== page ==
Well water can appear gray due to various reasons. Mostly gray water is harmless but it feels gross to drink, bathe or wash dishes. Let’s check out the common reasons and solutions why your well water got gray.
5 Reasons why your Well Water is Gray
Air in the System
Excessive air in your home’s plumbing system can make water gray, milky, or cloudy. The common symptom of air in your home’s pipes is a banging and knocking sound when you use water appliances. You can also check this by keeping a glass of gray water in the refrigerator for some time. If the gray color vanishes, there is air in your home’s water supply.
Solution: Locate every water outlet (cold and hot) in your home, including faucets, bathtubs, showers, sinks, outdoor faucets, appliances, and toilets. Start by opening the lowest faucet and then move to the highest faucet to about 1/8th of the total capacity. Let the water run for about 2-3 minutes. It allows the build-up air to escape from the water pressure. Flush every toilet 1-2 times and run appliances during this practice.
Related Guide: 9 Causes of Air in Well Water Lines and Their Solutions
Hard Water Buildup
Most private wells have hard water. Hard water doesn’t only impact your skin, hair, and appliances. It can also sometimes change how your water appears. The hard water buildup, mainly calcium, magnesium, and iron, gets dislodged from plumbing and enters the water supply from time to time. The possibility is even higher if you serviced your well system recently.
You can notice scale deposits as gray or white particles floating in the water. If this is the case, the culprit is hard water.
Solution: Soft water rarely gets gray due to hard water deposits. Installing a water softener for your well water is the most effective way to make water soft and get rid of gray water. A salt-based water softener is recommended for private wells, but some people also install salt-free softeners. However, a salt-free softener (water conditioner) requires iron-free water to function properly.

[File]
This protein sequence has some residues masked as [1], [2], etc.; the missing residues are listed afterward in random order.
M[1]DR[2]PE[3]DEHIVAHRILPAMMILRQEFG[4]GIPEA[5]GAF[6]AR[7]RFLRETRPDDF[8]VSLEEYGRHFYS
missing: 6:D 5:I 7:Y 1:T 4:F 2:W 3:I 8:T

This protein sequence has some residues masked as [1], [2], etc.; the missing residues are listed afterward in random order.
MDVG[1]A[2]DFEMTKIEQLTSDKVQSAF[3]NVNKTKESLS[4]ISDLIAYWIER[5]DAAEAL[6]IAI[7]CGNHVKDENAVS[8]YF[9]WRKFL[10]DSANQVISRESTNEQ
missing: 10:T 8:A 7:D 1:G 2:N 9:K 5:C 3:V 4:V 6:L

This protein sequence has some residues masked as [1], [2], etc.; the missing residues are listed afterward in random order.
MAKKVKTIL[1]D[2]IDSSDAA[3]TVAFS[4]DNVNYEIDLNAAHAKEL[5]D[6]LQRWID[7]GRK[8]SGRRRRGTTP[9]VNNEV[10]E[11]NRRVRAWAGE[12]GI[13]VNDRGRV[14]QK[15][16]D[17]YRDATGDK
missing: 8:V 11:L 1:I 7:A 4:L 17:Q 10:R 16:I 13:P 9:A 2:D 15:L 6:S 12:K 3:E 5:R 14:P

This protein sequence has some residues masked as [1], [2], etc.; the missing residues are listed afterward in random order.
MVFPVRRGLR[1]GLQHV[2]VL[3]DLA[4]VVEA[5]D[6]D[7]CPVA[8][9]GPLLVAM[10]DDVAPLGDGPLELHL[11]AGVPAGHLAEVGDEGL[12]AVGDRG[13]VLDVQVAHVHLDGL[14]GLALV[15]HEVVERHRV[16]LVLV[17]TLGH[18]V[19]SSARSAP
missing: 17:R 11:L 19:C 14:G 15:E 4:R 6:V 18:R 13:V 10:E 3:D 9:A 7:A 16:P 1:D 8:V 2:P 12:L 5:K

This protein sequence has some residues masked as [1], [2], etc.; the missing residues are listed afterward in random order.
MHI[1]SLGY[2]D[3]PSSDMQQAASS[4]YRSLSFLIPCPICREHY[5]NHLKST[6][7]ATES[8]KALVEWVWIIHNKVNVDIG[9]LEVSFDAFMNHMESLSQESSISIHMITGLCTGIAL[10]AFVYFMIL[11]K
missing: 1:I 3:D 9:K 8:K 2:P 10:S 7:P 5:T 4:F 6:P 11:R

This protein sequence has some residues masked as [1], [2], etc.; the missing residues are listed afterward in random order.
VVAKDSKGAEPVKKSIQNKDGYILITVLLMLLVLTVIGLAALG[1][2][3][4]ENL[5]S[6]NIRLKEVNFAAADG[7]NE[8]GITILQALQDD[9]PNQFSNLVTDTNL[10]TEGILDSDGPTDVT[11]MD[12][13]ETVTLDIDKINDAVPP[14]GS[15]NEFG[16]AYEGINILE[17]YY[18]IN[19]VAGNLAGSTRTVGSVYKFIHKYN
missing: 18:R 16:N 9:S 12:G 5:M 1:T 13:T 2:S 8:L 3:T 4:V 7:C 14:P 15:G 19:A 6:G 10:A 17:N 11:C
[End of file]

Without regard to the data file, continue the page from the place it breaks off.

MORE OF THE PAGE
A common reason well water appears gray is bacterial contamination. Sulfur bacteria are responsible for well water turning gray, black, reddish brown, or white. Sulfur bacteria are usually harmless, but their presence indicates high levels of hydrogen sulfide and sulfur in well water. These two add a rotten egg smell, making the water undrinkable and harmful if present in high concentration.
Solution: The most effective way to eliminate sulfur or any other bacteria, viruses, or algae from well water is shock chlorination. You can install a chemical injection system, but it is costly and requires frequent maintenance. Chlorination is cheap and lasts for 3-5 years. It is better to arrange bottled water as you have to wait for at least 1-2 days before using well water after chlorination.
Fungal or algae growth can also make well water gray. Fungal/algae growth inside the well or your home can make well water gray. Fungus on shower curtains, showerheads, bathroom and kitchen tiles, washing machines, and toilets can grow on water outlets and make water gray.
Solution: Shock chlorination kills fungus and algae inside the well. You can use a commercial fungus and algae cleaner to eliminate colonies elsewhere.
Septic Tank Problems
Well water can also get gray if a sewer line from septic tank seeps into the well. It is a dangerous situation, and you must stop using water immediately if this is the case.
Solution: Such problems generally don’t happen if the well has been constructed per local laws. The minimum distance from a septic tank to a water well is 50 feet. You can call your well contractor to find out more about this issue.
Why is my Well Water Gray and Smelling like Rotten Eggs?
Well water is gray and smells like rotten eggs due to the presence of sulfur bacteria and hydrogen sulfide. You can chlorinate your well to eliminate the rotten egg smell from cold water taps. The rotten egg odor from the hot water tap is a water heater problem. The bacterial growth inside the water heater adds a rotten egg smell. You can service your water heater or replace the anode rod if the problem persists.
Do I need to test Well Water if it is Gray?
Yes. You must test the well water if it suddenly gets gray. A water test is the only reliable way to identify the reason behind the change in water quality. EPA recommends annual testing for all private wells. Moreover, a water test will help you get to the root cause and deal with it in the best possible way.
Do Water Filters remove Gray Color from Well Water?
It depends on the contaminant and filter’s capability. Some water filters may be able to remove the gray color from well water. However, most water experts recommend against using filters to fix the gray color problem.
The common reason behind orange well water is excessive iron. Iron bacteria, ferric iron, and ferrous iron are the common types of iron that impart orange color to well water.
Well water gets yellow due to high concentrations of iron & manganese, iron bacteria, tannins, plumbing, and well structural issues.
Iron, rust, tannins, silt, and damaged well structure can make well water brown. You can get well water tested to identify the reason behind brown well water.